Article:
Why Doesn’t the US Burn More Trash Like Sweden?

EarthTalk® is a weekly syndicated column produced by Doug Moss and Roddy Scheer for the non-profit EarthTalk. To find out more, submit a question, or make a donation, visit us at EarthTalk.org.


From the Editors of E – The Environmental Magazine

Dear EarthTalk: I’ve heard that Sweden incinerates most of its trash. Why don’t we do more of this in the U.S., given that we’re running out of landfill space?          –– Oscar Gentry, New Bern, NC


Sweden does burn the vast majority of its trash—only one percent of the country’s waste ends up in landfills—and even makes a profit by importing trash from neighboring countries to process in its high-efficiency, low emission incinerators. And it makes a lot of sense, given the huge toll landfills take on the environment, leaking liquids into surrounding soils and polluting groundwater while sending huge amounts of methane, a potent greenhouse gas, into the atmosphere.

Burning waste in an uncontrolled setting is undeniably terrible for the environment, given the huge load of carbon dioxide, dioxin and volatile organic compounds sent skyward. But in a modern waste incineration facility, excess gases leftover after the trash is burned undergo a thorough filtering and scrubbing process that complies with stringent environmental standards (delineated in the Clean Air Act here in the U.S. and by even stricter rules across the European Union). Furthermore, incinerating trash reduces its volume by 87 percent, which directly translates to an equivalent reduction in the amount of space required for landfills.


At this point, much of the world has adopted waste-to-energy (WTE) technologies, with almost 800 facilities around the world. In the EU, there are about 400 WTE facilities currently in operation. In the U.S., however, there are only 77. This is somewhat surprising, especially given that landfills are America’s third largest methane emitter. Additionally, America is one of the largest waste producers in the world, both as a nation, and per capita. Why not convert all this waste into energy?


But WTE has faced many stumbling blocks in the U.S. Public stigma against WTE has played a significant role in preventing widespread adoption of this technology here. It seems Americans just can’t accept the idea that burning trash could actually be a good thing for the environment or public health. While this attitude is understandable, it would likely fall apart if more of us knew the facts.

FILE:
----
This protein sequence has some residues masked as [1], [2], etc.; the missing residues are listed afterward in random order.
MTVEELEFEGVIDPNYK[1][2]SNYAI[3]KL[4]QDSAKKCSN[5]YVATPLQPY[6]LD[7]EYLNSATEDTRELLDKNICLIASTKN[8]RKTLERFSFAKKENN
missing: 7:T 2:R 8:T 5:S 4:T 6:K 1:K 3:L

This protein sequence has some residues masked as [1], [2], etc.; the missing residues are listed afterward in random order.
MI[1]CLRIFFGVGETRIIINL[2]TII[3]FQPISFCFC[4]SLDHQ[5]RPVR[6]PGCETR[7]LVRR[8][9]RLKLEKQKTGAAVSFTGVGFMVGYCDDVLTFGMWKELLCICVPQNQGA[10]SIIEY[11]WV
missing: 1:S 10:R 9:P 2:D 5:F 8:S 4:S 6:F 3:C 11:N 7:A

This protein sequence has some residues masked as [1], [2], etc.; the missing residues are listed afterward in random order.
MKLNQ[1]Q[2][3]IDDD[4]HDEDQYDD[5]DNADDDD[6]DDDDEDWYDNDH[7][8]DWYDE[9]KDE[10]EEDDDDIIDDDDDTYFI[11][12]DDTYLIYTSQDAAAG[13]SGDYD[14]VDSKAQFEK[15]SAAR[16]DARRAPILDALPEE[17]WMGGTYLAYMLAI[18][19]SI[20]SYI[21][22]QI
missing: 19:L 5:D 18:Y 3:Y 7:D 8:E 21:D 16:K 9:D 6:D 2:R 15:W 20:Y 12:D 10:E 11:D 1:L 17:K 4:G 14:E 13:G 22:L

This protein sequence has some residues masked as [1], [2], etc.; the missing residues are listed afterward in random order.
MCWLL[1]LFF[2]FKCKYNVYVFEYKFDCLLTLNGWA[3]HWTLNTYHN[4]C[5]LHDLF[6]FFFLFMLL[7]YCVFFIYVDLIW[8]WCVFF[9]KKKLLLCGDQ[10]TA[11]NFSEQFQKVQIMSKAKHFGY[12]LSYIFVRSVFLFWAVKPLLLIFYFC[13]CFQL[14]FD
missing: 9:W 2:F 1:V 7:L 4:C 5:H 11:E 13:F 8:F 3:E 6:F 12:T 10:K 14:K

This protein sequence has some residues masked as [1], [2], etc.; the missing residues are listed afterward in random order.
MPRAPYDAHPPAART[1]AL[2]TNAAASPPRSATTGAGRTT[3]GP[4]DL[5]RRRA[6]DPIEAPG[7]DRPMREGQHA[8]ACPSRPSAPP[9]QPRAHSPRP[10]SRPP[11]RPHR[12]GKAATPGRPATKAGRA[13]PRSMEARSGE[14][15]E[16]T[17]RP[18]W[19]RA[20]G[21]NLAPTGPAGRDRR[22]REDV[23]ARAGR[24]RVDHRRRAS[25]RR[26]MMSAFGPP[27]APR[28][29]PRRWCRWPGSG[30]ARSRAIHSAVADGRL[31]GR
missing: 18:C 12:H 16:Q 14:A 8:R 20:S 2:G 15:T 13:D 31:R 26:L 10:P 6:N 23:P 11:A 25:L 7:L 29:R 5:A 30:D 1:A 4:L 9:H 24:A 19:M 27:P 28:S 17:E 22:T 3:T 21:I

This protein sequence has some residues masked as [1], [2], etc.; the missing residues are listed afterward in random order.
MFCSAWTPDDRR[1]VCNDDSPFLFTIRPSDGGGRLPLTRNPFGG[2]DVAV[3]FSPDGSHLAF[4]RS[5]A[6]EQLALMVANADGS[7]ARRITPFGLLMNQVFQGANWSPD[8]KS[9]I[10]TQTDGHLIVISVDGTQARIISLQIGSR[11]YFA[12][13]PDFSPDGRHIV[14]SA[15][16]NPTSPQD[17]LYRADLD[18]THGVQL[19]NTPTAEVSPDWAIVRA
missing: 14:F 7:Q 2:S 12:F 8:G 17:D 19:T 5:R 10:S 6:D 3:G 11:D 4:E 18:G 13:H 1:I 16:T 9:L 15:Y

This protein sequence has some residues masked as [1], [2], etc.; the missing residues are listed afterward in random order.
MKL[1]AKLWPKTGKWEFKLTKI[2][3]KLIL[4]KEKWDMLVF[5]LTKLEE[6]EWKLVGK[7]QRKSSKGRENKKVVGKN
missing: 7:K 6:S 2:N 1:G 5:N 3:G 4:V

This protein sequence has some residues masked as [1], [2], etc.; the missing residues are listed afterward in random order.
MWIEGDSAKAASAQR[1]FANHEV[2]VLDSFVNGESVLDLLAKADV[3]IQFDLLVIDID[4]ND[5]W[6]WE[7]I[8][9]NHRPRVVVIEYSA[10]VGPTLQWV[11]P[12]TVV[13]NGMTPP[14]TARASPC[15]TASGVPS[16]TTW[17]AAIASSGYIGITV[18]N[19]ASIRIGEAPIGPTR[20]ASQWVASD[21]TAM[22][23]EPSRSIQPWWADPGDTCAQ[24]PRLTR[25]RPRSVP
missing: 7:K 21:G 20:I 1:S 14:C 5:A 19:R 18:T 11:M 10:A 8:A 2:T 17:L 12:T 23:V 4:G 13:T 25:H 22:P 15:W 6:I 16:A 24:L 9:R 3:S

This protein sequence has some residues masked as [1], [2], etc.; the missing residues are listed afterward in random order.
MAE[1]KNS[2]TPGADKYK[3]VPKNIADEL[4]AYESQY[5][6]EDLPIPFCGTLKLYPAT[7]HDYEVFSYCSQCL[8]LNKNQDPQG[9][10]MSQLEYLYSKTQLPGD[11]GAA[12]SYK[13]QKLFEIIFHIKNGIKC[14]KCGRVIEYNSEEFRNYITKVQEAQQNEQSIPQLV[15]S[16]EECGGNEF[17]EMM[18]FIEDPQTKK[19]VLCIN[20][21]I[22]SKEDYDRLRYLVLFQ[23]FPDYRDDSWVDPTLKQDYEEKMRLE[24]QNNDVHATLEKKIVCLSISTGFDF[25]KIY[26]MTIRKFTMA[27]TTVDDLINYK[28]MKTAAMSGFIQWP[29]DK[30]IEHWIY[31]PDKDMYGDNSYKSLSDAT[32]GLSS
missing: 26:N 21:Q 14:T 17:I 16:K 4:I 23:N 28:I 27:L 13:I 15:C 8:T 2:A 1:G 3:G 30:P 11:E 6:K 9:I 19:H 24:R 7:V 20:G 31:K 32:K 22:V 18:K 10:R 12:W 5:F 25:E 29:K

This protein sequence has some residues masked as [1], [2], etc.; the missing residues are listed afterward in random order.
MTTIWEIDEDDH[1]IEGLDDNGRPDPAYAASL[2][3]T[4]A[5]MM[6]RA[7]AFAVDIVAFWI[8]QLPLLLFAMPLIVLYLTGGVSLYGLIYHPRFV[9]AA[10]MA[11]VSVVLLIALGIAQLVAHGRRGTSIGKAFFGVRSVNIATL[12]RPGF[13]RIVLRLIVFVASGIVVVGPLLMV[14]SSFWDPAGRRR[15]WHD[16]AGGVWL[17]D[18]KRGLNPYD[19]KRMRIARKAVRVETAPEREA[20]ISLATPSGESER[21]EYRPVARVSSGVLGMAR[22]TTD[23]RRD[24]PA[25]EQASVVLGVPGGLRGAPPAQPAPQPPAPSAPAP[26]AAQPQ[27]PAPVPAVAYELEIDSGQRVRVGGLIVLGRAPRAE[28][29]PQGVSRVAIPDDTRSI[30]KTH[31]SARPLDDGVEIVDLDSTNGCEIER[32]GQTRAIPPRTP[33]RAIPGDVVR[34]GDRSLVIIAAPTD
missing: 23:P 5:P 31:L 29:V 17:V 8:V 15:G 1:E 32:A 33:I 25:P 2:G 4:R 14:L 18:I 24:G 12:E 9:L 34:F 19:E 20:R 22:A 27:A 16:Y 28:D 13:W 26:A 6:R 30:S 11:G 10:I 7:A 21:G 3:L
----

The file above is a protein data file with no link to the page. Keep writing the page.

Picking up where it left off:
Another issue for WTE in the U.S. is economics. In Europe and other countries, WTE plants receive government funding, and landfilling rates are often higher. In the U.S, it is still often cheaper to landfill waste than to turn it into energy.


However, WTE could still have a future in America. In many areas where landfill rates are expensive, WTE is increasingly looking like a promising solution. If these rates continue to rise, and the government decides to reallocate some of its funding, we might be seeing more WTE plants come online before long.

More data coming in from other countries about the benefits they’re deriving from WTE operations could also accelerate this adoption process. Finally, advances in scrubbing and cleaning technologies will likely reduce the negative impact of incineration even more.


You can help facilitate the transition to WTE by encouraging local officials to consider it as a viable option for expanding waste management capacity given the shrinking amount of landfill space available to municipalities everywhere and lack of other good options for getting rid of our garbage.


CONTACTS: “Canada produces the most waste in the world. The U.S. ranks third,” www.usatoday.com/story/money/2019/07/12/canada-united-states-worlds-biggest-producers-of-waste/39534923/; “Ethiopia has an innovative power plant that turns waste to energy,” youtube.com/watch?v=K2SBjf1O0HU.

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